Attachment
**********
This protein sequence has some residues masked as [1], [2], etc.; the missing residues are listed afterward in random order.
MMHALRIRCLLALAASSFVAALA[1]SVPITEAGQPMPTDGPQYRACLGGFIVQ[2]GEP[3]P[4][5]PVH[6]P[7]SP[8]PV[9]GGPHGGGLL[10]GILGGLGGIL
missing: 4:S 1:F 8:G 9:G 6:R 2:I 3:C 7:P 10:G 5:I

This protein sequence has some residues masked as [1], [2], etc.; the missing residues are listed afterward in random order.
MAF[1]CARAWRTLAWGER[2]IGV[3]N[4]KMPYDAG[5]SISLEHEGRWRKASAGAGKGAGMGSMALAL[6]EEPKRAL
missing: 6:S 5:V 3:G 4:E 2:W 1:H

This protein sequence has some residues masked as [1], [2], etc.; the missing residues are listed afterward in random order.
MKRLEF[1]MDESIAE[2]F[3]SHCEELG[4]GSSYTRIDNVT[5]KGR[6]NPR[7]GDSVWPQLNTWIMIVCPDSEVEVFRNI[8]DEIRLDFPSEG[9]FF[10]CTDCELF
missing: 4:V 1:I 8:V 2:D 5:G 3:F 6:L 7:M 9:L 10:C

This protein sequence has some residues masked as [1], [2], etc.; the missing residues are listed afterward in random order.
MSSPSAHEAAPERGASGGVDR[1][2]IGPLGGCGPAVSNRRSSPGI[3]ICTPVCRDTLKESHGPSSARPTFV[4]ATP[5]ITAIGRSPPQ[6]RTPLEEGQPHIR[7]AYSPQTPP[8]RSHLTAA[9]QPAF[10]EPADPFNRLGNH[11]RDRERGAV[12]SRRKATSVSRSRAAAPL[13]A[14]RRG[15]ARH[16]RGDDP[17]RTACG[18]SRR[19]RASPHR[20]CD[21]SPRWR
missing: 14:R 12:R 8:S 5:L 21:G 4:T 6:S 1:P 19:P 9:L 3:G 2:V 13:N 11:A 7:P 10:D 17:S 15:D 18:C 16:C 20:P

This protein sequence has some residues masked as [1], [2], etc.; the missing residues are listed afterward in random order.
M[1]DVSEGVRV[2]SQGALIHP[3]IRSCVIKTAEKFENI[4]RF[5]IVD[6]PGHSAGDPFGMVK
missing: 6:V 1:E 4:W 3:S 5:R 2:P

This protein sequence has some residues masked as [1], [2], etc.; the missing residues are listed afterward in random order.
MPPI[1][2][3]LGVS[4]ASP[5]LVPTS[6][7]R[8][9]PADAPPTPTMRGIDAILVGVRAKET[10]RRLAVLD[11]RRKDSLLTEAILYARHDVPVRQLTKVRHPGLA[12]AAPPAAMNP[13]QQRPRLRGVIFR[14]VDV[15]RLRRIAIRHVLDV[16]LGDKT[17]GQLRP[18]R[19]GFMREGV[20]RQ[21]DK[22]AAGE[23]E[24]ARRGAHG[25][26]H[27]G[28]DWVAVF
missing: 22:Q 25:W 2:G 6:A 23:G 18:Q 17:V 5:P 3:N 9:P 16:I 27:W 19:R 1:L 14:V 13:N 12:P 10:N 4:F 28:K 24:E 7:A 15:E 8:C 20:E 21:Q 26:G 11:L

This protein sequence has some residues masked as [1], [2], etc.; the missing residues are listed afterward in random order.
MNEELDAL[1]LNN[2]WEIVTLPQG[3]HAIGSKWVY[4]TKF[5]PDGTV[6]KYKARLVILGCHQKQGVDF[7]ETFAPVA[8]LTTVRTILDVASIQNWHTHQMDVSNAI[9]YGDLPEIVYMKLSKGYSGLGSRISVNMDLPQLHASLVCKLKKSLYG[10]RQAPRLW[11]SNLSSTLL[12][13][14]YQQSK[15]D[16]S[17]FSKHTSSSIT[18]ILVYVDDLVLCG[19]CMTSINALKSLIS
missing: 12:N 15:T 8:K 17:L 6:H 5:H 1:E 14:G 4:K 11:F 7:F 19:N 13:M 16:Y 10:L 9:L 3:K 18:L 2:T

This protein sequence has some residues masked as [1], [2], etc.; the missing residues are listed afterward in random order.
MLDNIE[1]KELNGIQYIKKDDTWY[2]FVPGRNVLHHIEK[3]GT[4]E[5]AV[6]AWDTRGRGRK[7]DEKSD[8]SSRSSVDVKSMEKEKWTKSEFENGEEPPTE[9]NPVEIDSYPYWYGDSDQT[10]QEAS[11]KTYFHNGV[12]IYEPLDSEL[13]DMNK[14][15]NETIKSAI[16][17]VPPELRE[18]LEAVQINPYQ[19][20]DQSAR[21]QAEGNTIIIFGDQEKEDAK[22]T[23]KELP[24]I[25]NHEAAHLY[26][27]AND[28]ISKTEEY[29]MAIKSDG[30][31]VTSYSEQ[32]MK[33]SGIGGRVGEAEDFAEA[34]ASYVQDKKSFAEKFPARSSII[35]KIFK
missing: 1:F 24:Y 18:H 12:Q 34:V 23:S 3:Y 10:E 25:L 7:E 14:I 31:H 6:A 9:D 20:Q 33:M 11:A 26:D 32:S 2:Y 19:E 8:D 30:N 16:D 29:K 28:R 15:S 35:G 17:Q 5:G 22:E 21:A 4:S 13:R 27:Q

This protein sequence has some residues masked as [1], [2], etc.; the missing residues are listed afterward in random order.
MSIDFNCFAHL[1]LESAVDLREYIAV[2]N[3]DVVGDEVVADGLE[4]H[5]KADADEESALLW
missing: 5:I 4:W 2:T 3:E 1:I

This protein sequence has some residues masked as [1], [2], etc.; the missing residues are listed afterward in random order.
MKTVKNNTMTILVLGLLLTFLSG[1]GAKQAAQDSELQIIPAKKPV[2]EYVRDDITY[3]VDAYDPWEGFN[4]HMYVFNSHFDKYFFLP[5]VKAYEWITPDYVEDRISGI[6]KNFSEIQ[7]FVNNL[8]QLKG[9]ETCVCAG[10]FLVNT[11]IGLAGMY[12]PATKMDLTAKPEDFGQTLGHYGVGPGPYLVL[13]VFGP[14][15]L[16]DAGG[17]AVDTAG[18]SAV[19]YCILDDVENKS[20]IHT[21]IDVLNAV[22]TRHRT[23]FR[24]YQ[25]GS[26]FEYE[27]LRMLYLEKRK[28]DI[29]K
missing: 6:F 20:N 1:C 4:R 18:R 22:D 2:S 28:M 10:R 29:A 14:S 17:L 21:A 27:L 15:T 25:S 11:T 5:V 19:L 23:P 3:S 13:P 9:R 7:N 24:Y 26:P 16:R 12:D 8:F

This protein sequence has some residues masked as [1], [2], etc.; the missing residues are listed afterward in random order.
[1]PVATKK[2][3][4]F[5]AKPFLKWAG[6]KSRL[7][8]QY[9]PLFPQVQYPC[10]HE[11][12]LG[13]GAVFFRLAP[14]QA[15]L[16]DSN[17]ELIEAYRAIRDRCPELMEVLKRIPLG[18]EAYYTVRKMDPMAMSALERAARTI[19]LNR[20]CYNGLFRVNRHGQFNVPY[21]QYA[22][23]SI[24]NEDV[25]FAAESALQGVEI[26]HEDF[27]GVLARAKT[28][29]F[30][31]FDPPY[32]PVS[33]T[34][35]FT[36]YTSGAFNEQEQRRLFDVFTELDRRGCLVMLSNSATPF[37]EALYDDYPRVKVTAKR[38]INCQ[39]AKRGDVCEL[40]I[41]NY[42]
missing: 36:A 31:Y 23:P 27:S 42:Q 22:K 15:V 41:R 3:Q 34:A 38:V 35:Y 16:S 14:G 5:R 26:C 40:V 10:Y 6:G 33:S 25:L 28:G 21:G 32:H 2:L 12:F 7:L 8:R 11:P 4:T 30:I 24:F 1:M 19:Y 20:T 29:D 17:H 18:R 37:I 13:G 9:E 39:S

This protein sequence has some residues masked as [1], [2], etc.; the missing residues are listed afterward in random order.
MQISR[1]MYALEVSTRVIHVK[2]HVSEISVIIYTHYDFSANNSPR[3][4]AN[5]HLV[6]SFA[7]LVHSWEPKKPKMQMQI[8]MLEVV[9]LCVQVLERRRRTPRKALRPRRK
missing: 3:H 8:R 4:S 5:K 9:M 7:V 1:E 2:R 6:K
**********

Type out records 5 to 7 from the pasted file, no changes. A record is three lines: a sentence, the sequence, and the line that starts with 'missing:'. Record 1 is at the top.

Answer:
This protein sequence has some residues masked as [1], [2], etc.; the missing residues are listed afterward in random order.
M[1]DVSEGVRV[2]SQGALIHP[3]IRSCVIKTAEKFENI[4]RF[5]IVD[6]PGHSAGDPFGMVK
missing: 6:V 1:E 4:W 3:S 5:R 2:P

This protein sequence has some residues masked as [1], [2], etc.; the missing residues are listed afterward in random order.
MPPI[1][2][3]LGVS[4]ASP[5]LVPTS[6][7]R[8][9]PADAPPTPTMRGIDAILVGVRAKET[10]RRLAVLD[11]RRKDSLLTEAILYARHDVPVRQLTKVRHPGLA[12]AAPPAAMNP[13]QQRPRLRGVIFR[14]VDV[15]RLRRIAIRHVLDV[16]LGDKT[17]GQLRP[18]R[19]GFMREGV[20]RQ[21]DK[22]AAGE[23]E[24]ARRGAHG[25][26]H[27]G[28]DWVAVF
missing: 22:Q 25:W 2:G 6:A 23:G 18:Q 17:V 5:P 3:N 9:P 16:I 27:W 19:R 1:L 14:V 13:N 12:P 10:N 4:F 28:K 24:E 7:A 15:E 8:C 20:E 21:Q 26:G 11:L

This protein sequence has some residues masked as [1], [2], etc.; the missing residues are listed afterward in random order.
MNEELDAL[1]LNN[2]WEIVTLPQG[3]HAIGSKWVY[4]TKF[5]PDGTV[6]KYKARLVILGCHQKQGVDF[7]ETFAPVA[8]LTTVRTILDVASIQNWHTHQMDVSNAI[9]YGDLPEIVYMKLSKGYSGLGSRISVNMDLPQLHASLVCKLKKSLYG[10]RQAPRLW[11]SNLSSTLL[12][13][14]YQQSK[15]D[16]S[17]FSKHTSSSIT[18]ILVYVDDLVLCG[19]CMTSINALKSLIS
missing: 12:N 15:T 8:K 17:L 6:H 5:H 1:E 14:G 4:K 11:F 7:F 19:N 13:M 16:Y 10:L 9:L 3:K 18:L 2:T